Though it may not be that well known, Environmental Health Officers have been at the forefront of the pandemic response across the country.
However the industry faces arguably it’s biggest challenge yet, a crisis of funding and recruitment.
According to CIEH “The CIEH Workforce Survey found 87% of local authorities are relying on agency cover and 56% have had vacancies unfilled for more than six months.”
The shortage of Environmental Health Officers is not a new problem in the industry, but given the amount of work and backlog from the pandemic, it is a problem that is only getting worse.
Currently, there are only 3,300 fully qualified Environmental Health Officers working at District and Unitary Local Authorities across the UK.
But why is it so hard for Environmental Health teams to recruit?
We spoke to several managers from Local Authorities to delve deeper into the issue and get their thoughts on where the problem is coming from.
Lack of graduates coming through?
“The number of people applying and graduating from EH degrees is low. Those that do graduate are not up to scratch, the quality of knowledge and experience is low. They don’t need to complete as much work experience in comparison to years ago.
Years ago students would be sent across to different cities to complete a varied list of responsibilities ie. industrial areas for land contamination and air quality, 200 hours in a slaughterhouse for meat hygiene.
The authorities don’t have the time or resources to build up the graduates that would come in as their practical knowledge just isn’t there. As the teams are already full to capacity with work, giving them this is another weight, however, they understand it needs to be done to move forward.”
Head of Environmental Health & Regulatory Services, Central England Local Authority
Too great a focus on qualifications?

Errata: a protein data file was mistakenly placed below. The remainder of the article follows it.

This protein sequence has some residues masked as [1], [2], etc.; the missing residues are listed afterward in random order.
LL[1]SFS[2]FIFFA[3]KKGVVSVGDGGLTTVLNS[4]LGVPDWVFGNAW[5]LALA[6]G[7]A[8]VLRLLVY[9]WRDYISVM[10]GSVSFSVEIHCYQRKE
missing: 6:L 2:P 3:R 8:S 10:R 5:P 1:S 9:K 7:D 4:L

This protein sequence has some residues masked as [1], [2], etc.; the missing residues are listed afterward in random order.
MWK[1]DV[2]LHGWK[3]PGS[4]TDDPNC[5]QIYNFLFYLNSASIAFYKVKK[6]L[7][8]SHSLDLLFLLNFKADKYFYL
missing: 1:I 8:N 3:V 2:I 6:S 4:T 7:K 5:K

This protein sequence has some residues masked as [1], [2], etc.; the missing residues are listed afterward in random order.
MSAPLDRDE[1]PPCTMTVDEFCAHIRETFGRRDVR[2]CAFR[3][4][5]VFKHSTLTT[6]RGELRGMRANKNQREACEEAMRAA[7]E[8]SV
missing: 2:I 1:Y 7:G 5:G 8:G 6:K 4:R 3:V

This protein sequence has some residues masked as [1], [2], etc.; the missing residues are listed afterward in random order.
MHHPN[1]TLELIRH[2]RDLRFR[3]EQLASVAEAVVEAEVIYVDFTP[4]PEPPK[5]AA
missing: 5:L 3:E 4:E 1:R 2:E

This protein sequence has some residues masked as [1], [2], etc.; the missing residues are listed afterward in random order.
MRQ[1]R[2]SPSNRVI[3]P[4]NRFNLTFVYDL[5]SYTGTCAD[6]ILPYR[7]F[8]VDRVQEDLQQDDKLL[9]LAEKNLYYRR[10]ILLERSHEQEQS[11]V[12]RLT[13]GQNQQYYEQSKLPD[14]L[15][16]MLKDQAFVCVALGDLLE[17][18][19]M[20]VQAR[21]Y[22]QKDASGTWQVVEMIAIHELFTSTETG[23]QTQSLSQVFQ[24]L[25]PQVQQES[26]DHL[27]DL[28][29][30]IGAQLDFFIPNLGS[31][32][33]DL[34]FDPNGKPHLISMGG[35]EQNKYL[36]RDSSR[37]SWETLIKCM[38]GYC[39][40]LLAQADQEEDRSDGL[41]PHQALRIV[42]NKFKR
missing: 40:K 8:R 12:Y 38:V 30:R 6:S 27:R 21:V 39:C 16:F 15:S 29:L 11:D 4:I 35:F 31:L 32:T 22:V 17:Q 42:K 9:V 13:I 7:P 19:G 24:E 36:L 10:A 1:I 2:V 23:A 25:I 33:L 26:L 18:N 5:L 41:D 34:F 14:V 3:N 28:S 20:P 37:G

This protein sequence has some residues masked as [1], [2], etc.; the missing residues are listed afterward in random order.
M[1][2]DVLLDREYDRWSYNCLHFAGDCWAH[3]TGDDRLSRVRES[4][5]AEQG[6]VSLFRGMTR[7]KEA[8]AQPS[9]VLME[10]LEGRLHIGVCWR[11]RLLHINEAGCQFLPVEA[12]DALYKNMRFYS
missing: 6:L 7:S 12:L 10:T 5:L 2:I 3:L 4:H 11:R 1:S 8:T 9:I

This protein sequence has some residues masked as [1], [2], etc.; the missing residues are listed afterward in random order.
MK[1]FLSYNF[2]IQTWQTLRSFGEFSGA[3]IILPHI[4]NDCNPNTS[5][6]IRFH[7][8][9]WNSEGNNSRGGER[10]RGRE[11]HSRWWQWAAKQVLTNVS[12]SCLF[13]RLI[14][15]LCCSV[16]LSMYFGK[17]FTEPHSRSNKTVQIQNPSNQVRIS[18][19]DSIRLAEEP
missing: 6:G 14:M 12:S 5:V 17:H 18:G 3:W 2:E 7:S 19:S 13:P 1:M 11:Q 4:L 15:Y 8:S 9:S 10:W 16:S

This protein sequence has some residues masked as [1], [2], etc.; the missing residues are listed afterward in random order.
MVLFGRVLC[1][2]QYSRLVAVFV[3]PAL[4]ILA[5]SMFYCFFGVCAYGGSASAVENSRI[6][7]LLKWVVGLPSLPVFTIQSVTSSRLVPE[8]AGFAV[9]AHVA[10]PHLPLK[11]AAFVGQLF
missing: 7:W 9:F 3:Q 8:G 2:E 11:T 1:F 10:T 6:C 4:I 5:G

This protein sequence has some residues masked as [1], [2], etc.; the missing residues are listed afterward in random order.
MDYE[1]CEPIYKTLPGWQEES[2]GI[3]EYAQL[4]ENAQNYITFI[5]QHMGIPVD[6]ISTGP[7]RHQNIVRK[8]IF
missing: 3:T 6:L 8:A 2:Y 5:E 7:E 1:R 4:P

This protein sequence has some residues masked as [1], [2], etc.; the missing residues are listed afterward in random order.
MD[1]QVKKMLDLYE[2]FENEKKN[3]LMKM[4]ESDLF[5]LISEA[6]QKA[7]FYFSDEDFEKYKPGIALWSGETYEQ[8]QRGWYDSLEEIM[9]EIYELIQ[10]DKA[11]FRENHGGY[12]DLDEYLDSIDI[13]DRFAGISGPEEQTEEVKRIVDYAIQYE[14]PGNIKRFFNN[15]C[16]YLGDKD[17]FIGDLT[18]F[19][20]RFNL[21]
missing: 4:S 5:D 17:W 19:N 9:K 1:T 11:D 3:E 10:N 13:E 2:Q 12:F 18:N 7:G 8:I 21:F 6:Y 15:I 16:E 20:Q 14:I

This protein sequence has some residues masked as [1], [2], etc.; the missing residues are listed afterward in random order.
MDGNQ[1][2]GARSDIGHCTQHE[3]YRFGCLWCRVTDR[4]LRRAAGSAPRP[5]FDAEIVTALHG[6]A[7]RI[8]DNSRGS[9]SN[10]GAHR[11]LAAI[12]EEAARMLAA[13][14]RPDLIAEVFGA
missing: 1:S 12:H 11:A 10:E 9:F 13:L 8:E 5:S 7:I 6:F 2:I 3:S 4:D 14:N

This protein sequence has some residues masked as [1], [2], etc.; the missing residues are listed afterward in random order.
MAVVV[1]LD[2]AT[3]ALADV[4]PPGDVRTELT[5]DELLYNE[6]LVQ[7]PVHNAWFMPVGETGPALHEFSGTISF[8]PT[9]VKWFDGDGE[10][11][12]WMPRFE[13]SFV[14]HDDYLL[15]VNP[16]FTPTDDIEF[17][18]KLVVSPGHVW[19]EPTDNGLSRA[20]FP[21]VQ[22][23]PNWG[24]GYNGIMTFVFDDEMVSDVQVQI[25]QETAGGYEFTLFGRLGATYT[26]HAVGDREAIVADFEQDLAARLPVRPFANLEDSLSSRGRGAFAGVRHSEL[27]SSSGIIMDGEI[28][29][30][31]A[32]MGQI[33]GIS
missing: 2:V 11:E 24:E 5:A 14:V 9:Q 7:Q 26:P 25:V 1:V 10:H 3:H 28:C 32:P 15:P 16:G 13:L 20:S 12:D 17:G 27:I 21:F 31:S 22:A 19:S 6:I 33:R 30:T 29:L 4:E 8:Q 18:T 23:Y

“The spectrum is too broad and this means that not all officers who qualify could hit the ground running (and sometimes it could be a number of years before they get to the desired standard). Housing is a typical case in point and does seem to be the Cinderella service for training and development too.
The focus is on the qualification and not so focused on the CPD; I have come across some officers who, once they can call themselves EHO don’t have to undergo CPD or reassessment and, in a particularly heavily regulated industry fail to stay up to date with current thinking. Think of learning to drive as a comparator.
Finally, there does not appear to be a mechanism for dealing with “rogue” officers who could be bringing the profession into disrepute. Further, there ought to be a clearer distinction between public and private officers to avoid confusion for members of the public.
I would like to see more focus on specialisms (I would say that as mine is the housing field), and I think the CIEH could do more to support the profession by spending less time building the generic requirements and more time honing and refining specialist skills that local authorities in particular so badly need. “
Environmental Health Manager at Midlands-based Council
“Feels like the people at the top, leading CIEH don’t really have much care for what is happening down on the ground of the industry. As it doesn’t affect them on a day to day, it comes across as they don’t care. Feels it’s the same narrow-minded leaders at the top who are not bothered to put their hands up and identify there is an issue. Not one can be bothered to be proactive and tackle it.”
Environmental Health Manager, Central England-based Local Authority
Some strong words from a few people we spoke to, however, all is not lost.
The CIEH have called on the government to provide greater support and funding for Environmental Health departments up and down the country.
Oyster Partnership are working on an exciting partnership designed to help graduates get into work in the public sector. We are also actively working with Senior Managers up and down the country to help them retain current staff and keep people in the profession.